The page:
So what does this say about us?

Us being the sporting public that eats all these melodramas up & regurgitates them as yesterdays news?

Not a whole helluva lot.


The 1997 International Boxing Hall of Fame Induction's: KING HOLDS HIS OWN COURT

By: Dave Iamele

The year's Induction weekend promised to be an interesting time with both Sugar Ray Leonard and Don King being inducted, not to mention Jose Torres.

I arrived in Canastota Thursday afternoon with my boxing enthusiast pal known as "Joe Canastota" just in time to catch a corner man talk with legendary cut man Ralph Citro who has worked over 100 world championship fights. Archie Moore was also on hand to sign some autographs and say a few words. When I sat down to listen to the lecture, I had the good fortune to sit next to a most engaging, knowledgeable boxing journalist from the Netherlands by the name of Rinzur. When he told me his name, he said "perhaps to you, it sounds like a curse".

After the ringside talk was over, I picked up my press kit (which wasn't worth a damn, but more on that later) and headed over to Tony Graziano's, the local watering hole, to have a cold beer or two before the annual welcome cook out at the Canastota Legion. Joe and I ran into our old friend, Alexis Arguello in Tony's having a soda and signing autographs for the fans. Alexis was glad to be back in town after missing last years induction due to a robbery back in Nicaragua. Alexis looked in fighting shape and when Joe asked him what he thought of Don King being inducted into the Hall of Fame, he said he felt Don deserved it because of his many accomplishments, but personally, he didn't think Don was too nice a guy (this is the "G" rated version). We told Alexis we would catch up with him later and headed out. I was looking forward to seeing Jose Torres, who I had contacted earlier about doing an interview.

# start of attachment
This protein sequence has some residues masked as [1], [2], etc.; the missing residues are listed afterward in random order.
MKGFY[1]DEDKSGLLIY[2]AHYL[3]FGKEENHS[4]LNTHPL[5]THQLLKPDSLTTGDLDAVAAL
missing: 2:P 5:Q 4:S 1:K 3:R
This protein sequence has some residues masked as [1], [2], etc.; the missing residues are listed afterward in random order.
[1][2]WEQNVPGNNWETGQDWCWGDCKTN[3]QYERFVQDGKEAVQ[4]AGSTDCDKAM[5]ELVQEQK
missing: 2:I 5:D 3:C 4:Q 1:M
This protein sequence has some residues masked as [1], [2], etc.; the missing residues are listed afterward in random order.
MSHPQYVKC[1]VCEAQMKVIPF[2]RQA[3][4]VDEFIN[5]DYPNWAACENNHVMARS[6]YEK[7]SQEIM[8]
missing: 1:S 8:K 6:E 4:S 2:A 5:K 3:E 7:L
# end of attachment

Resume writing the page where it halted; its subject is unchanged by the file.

We grabbed a couple of burgers and sausages and tried to take it all in - there was Aaron Pryor "The Hawk" posing for a photo; across from him was "Kid Dynamite", Danny Romero, just arriving; signing autographs were Carlos Ortiz and Gene Fullmer; and Gerry Cooney telling a joke, a boxing fan's heaven! I spotted Jose inside and introduced myself and congratulated him once again on his induction. Jose recalled our conversation and graciously agreed to an interview later that evening, I thanked him and left him to eat his dinner in peace (as much as was possible amongst the chaos).